Researchers studying proteins in heart cells have unexpectedly discovered that a common microscopy fluorescent protein carries reversible photobleaching properties. This phenomenon may lead to inaccurate or unreliable data.
The study is published ahead of print in the American Journal of Physiology-;Cell Physiology and was chosen as an APSselect article for January.
Fluorescence recovery after photobleaching (FRAP) is a technique that uses fluorescent microscopy to determine the amount and rate of protein movement in a cell or region of a cell. Scientists using FRAP mark a part of a cell with a fluorescent protein tag and take time-lapse images to capture the cell's fluorescent protein signal.
Then, they use a high-power laser that removes the protein's fluorescence in a process called photobleaching. The final phase of FRAP is recovery: the cell begins to emit fluorescence again when new fluorescent proteins are produced or transported within the cell.
One important principle in FRAP is the assumption that photobleaching is irreversible, as the [laser] disrupts the fluorescence protein structure and function."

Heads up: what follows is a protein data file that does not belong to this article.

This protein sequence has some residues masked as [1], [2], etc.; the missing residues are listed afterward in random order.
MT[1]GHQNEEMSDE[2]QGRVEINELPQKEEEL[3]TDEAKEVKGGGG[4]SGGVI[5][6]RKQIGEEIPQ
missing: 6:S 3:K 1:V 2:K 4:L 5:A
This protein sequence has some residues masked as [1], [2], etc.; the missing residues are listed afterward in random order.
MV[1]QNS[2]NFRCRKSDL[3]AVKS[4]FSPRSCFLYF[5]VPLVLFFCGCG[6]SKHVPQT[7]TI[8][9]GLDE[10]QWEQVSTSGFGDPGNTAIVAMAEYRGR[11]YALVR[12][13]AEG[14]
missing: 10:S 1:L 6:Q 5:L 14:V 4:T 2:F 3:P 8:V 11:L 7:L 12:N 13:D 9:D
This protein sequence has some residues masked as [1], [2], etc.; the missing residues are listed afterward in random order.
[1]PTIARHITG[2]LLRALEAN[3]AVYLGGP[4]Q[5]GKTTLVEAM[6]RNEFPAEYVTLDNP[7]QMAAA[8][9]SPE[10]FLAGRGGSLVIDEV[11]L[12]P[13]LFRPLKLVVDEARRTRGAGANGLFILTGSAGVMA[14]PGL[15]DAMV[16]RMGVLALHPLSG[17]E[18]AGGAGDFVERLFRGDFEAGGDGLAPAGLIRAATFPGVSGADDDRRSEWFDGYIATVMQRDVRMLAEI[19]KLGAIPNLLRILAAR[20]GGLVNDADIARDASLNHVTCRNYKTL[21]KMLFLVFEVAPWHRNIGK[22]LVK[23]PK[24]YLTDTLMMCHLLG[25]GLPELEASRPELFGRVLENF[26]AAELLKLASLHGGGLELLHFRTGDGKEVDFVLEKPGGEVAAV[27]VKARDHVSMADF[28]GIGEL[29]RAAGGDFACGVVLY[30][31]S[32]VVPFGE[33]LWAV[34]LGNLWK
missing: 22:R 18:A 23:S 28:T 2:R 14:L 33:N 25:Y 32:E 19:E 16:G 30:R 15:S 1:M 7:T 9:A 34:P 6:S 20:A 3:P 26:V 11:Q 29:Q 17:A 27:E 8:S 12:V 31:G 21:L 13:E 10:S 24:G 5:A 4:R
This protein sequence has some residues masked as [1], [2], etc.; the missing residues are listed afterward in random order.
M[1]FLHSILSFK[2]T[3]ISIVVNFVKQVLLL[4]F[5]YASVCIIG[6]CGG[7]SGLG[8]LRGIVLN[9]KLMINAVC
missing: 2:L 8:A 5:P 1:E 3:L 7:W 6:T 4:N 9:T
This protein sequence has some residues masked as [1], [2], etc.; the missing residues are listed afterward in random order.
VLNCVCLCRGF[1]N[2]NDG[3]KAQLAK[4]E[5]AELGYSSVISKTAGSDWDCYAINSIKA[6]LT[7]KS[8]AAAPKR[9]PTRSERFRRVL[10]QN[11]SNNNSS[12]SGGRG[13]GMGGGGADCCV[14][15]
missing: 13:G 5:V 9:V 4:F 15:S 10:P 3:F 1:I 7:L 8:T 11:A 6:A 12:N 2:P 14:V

Adrian Cadar, PhD, first author of the study
Researchers performed FRAP-;using a fluorescent protein called mEos3.2-;on beating human heart cells to learn more about the turnover of titin. Titin is a very large, elastic protein that forms a complex molecular framework of muscle cells called the sarcomere.
Previous research has found that the sarcomere is a dynamic structure in which there is a constant and rapid exchange of titin molecules. However, in the current study, titin tagged with mEos3.2 had a much quicker recovery time than the research team had anticipated.
To determine if the recovery signal was indeed due to titin movement, the team performed a critical control by treating the cells with paraformaldehyde-;a process called fixation. The fixation process crosslinks the proteins within the cell together, thus immobilizing them.
The researchers then performed FRAP in these fixed cells, which surprisingly revealed a fluorescence recovery signal similar to the initial live cell measurements.
The researchers discovered that, unlike other proteins used in FRAP, mEos3.2 refolds or restructures itself to regain fluorescence. This reversibility leads to unreliable data.
"When using fluorescent proteins for FRAP studies, it is important that one validates the photo-properties of their particular fluorescent protein. In our case, the mEos3.2 photoconvertible fluorescent protein displayed a significant reversible photobleaching property which hasn't been described before. This property makes the mEos3.2 fluorescent protein an inappropriate tool for FRAP studies as the reversible photobleaching led to an overestimation of the fluorescent recovery signal," Cadar wrote.